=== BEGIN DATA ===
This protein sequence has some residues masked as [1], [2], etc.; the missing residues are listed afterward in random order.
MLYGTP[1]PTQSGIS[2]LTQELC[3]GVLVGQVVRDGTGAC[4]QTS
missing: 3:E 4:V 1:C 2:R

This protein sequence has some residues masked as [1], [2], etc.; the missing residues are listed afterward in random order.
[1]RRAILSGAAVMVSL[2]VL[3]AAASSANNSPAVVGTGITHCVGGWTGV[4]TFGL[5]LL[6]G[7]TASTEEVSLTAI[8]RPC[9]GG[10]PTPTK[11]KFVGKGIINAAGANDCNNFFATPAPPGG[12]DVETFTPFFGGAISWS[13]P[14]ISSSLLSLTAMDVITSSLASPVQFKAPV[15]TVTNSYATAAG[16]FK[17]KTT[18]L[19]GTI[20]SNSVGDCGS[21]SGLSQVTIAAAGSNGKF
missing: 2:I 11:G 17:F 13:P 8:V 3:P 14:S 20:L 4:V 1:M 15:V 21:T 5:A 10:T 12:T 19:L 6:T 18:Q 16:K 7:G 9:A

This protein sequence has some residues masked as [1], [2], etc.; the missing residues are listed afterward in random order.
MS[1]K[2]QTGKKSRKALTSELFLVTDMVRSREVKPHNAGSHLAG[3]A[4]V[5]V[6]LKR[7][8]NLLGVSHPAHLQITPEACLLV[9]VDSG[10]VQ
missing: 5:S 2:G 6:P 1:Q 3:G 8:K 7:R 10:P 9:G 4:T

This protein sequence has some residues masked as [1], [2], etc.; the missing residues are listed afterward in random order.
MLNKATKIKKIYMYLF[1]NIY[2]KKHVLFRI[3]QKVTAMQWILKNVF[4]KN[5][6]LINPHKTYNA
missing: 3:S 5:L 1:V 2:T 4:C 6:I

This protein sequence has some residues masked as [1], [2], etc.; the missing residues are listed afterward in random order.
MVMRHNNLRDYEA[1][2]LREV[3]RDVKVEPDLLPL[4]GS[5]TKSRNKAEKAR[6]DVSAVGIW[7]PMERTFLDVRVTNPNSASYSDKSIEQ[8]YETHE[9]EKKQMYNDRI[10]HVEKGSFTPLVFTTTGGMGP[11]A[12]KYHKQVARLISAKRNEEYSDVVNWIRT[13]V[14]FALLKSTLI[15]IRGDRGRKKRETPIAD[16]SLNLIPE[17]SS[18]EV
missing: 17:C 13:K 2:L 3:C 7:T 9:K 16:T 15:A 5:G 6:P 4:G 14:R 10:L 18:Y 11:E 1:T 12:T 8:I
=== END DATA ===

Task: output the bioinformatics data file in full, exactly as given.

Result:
This protein sequence has some residues masked as [1], [2], etc.; the missing residues are listed afterward in random order.
MLYGTP[1]PTQSGIS[2]LTQELC[3]GVLVGQVVRDGTGAC[4]QTS
missing: 3:E 4:V 1:C 2:R

This protein sequence has some residues masked as [1], [2], etc.; the missing residues are listed afterward in random order.
[1]RRAILSGAAVMVSL[2]VL[3]AAASSANNSPAVVGTGITHCVGGWTGV[4]TFGL[5]LL[6]G[7]TASTEEVSLTAI[8]RPC[9]GG[10]PTPTK[11]KFVGKGIINAAGANDCNNFFATPAPPGG[12]DVETFTPFFGGAISWS[13]P[14]ISSSLLSLTAMDVITSSLASPVQFKAPV[15]TVTNSYATAAG[16]FK[17]KTT[18]L[19]GTI[20]SNSVGDCGS[21]SGLSQVTIAAAGSNGKF
missing: 2:I 11:G 17:F 13:P 8:V 3:P 14:S 20:L 4:V 1:M 15:V 21:T 5:A 10:T 12:T 19:L 6:T 18:Q 16:K 7:G 9:A

This protein sequence has some residues masked as [1], [2], etc.; the missing residues are listed afterward in random order.
MS[1]K[2]QTGKKSRKALTSELFLVTDMVRSREVKPHNAGSHLAG[3]A[4]V[5]V[6]LKR[7][8]NLLGVSHPAHLQITPEACLLV[9]VDSG[10]VQ
missing: 5:S 2:G 6:P 1:Q 3:G 8:K 7:R 10:P 9:G 4:T

This protein sequence has some residues masked as [1], [2], etc.; the missing residues are listed afterward in random order.
MLNKATKIKKIYMYLF[1]NIY[2]KKHVLFRI[3]QKVTAMQWILKNVF[4]KN[5][6]LINPHKTYNA
missing: 3:S 5:L 1:V 2:T 4:C 6:I

This protein sequence has some residues masked as [1], [2], etc.; the missing residues are listed afterward in random order.
MVMRHNNLRDYEA[1][2]LREV[3]RDVKVEPDLLPL[4]GS[5]TKSRNKAEKAR[6]DVSAVGIW[7]PMERTFLDVRVTNPNSASYSDKSIEQ[8]YETHE[9]EKKQMYNDRI[10]HVEKGSFTPLVFTTTGGMGP[11]A[12]KYHKQVARLISAKRNEEYSDVVNWIRT[13]V[14]FALLKSTLI[15]IRGDRGRKKRETPIAD[16]SLNLIPE[17]SS[18]EV
missing: 17:C 13:K 2:L 3:C 7:T 9:K 16:T 15:A 5:G 6:P 4:G 14:R 10:L 18:Y 11:E 1:T 12:T 8:I